It is becoming more and more fashionable to talk about the meaning of life. Why are we here? What is our purpose? Many of us tackle these transcendent questions about our soul.

Ironically, this line of questioning has not transcended into our work. Although we spend roughly half of our adult lives working, we have not brought the question of purpose into the workforce.

The reason is simple. We view work as a means to an end. It provides money to make us secure or to buy things to make us happy. We work to earn a living so that we might live the life we want during weekends, vacations, and evenings.

Work is part of the plains, the terrain of life that encompasses the mundane, everyday. As such, it is a place where we will spend most of our time. And it is an opportunity to choose a perspective. We mistakenly associate “mundane” with boring. Routines are just as essential to happiness, fulfillment, and purpose as surprises. We cannot spend the bulk of our lives waiting for an explosion. A life of purpose includes a life of intentional work.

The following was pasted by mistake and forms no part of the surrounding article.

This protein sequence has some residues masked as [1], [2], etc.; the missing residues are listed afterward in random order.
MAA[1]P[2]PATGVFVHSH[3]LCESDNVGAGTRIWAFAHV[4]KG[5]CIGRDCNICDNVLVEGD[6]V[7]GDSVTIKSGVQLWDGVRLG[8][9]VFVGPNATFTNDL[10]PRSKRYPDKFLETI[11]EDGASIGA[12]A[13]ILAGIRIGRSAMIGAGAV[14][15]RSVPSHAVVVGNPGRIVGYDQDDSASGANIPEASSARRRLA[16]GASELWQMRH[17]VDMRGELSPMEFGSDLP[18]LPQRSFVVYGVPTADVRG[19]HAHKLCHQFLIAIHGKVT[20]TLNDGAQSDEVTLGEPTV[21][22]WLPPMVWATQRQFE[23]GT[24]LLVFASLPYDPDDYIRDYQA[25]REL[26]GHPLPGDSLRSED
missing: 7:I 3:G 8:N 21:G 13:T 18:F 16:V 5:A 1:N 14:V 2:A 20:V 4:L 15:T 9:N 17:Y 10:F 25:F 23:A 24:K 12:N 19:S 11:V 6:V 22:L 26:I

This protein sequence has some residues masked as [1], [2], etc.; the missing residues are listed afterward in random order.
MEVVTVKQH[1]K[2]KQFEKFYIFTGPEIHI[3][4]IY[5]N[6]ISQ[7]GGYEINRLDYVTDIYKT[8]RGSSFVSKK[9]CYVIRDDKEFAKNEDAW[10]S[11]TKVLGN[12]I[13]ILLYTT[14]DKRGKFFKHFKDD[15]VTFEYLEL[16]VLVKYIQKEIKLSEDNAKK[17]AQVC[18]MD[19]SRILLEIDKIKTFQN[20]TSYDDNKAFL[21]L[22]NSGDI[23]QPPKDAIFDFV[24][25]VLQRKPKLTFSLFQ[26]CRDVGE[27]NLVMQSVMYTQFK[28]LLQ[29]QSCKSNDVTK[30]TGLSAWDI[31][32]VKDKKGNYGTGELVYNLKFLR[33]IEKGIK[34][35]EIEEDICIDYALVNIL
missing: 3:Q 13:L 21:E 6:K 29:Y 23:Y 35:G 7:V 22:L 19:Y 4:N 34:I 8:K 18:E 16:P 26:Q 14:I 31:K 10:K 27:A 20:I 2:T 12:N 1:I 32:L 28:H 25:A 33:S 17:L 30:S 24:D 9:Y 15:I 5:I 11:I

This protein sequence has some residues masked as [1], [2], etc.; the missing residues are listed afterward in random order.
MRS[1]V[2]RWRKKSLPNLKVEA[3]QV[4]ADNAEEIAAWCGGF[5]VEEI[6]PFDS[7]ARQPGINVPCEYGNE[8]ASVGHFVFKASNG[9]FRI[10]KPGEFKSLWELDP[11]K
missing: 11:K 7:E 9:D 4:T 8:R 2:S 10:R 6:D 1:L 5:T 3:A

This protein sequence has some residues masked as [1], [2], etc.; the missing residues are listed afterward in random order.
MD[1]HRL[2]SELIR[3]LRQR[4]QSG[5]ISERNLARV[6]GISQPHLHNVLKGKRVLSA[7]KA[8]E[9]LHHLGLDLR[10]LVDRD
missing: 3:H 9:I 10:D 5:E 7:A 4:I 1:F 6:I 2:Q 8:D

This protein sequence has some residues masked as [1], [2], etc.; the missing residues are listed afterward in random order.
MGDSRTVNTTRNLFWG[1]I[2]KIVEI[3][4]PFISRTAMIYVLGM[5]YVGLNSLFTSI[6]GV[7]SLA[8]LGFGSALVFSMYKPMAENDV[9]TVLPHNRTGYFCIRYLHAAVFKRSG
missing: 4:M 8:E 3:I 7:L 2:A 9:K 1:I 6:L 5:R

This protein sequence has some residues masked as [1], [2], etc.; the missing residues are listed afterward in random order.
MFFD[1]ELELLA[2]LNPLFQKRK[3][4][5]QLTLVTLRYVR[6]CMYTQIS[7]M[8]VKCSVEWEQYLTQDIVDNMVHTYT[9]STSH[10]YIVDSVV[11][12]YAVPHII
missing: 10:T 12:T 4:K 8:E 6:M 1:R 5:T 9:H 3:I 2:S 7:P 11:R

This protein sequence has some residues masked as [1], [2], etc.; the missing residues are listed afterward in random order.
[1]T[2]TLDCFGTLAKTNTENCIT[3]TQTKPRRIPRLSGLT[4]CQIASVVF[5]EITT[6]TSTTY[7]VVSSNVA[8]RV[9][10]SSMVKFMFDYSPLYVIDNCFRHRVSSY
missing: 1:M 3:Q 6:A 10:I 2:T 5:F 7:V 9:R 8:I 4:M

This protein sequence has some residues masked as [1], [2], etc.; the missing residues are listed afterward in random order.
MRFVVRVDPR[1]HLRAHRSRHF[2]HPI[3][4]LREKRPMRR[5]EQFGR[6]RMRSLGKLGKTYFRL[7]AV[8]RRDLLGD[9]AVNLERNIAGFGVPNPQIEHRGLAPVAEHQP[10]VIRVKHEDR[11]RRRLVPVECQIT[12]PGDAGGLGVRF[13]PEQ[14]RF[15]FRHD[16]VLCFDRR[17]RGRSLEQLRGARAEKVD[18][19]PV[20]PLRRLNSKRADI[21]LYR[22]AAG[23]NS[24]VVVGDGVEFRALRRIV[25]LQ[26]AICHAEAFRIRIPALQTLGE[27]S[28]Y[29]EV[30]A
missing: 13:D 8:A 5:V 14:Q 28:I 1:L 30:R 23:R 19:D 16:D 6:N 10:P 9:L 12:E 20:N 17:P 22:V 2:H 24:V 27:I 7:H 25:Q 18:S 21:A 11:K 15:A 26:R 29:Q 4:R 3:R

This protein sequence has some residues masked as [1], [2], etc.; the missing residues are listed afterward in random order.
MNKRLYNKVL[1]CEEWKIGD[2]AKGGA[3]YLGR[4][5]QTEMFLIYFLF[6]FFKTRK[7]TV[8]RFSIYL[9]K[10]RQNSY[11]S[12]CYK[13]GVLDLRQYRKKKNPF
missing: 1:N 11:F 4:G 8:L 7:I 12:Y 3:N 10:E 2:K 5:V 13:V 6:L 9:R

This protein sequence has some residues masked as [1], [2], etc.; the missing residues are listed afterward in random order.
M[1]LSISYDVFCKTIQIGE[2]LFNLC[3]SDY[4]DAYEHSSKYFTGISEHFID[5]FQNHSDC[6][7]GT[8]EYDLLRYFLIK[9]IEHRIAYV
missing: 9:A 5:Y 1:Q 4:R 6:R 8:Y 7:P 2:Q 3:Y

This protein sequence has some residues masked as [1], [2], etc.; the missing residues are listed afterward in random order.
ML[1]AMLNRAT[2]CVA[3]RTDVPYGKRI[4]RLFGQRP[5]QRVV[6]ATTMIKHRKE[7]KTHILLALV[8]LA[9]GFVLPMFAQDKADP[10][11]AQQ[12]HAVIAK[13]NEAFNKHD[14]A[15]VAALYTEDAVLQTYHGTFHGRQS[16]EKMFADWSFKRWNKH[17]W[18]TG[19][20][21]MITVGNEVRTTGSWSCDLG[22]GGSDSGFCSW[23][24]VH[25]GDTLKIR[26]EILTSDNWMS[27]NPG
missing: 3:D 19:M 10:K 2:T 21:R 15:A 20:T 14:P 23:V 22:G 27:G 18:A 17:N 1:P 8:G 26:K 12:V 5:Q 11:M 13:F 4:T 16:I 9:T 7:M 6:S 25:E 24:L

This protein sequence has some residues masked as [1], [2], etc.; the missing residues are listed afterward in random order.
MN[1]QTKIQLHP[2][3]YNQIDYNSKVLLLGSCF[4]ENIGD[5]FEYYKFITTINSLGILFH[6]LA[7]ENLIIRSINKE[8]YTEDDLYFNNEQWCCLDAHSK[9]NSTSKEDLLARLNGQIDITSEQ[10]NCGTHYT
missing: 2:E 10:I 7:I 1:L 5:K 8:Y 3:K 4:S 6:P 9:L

What we do is important. Purpose is not so easy to turn off and on as punching a time clock. If we aren’t living with purpose at work, it will bleed into our family and our free time. If there is no purpose in the means, the end will be found wanting as well.

The plains are not a burden but an opportunity. We cannot pursue the meaning of life without considering the meaning of our work.

“Whatever you do, work heartily, as for the Lord and not for men…”
– Colossians 3:23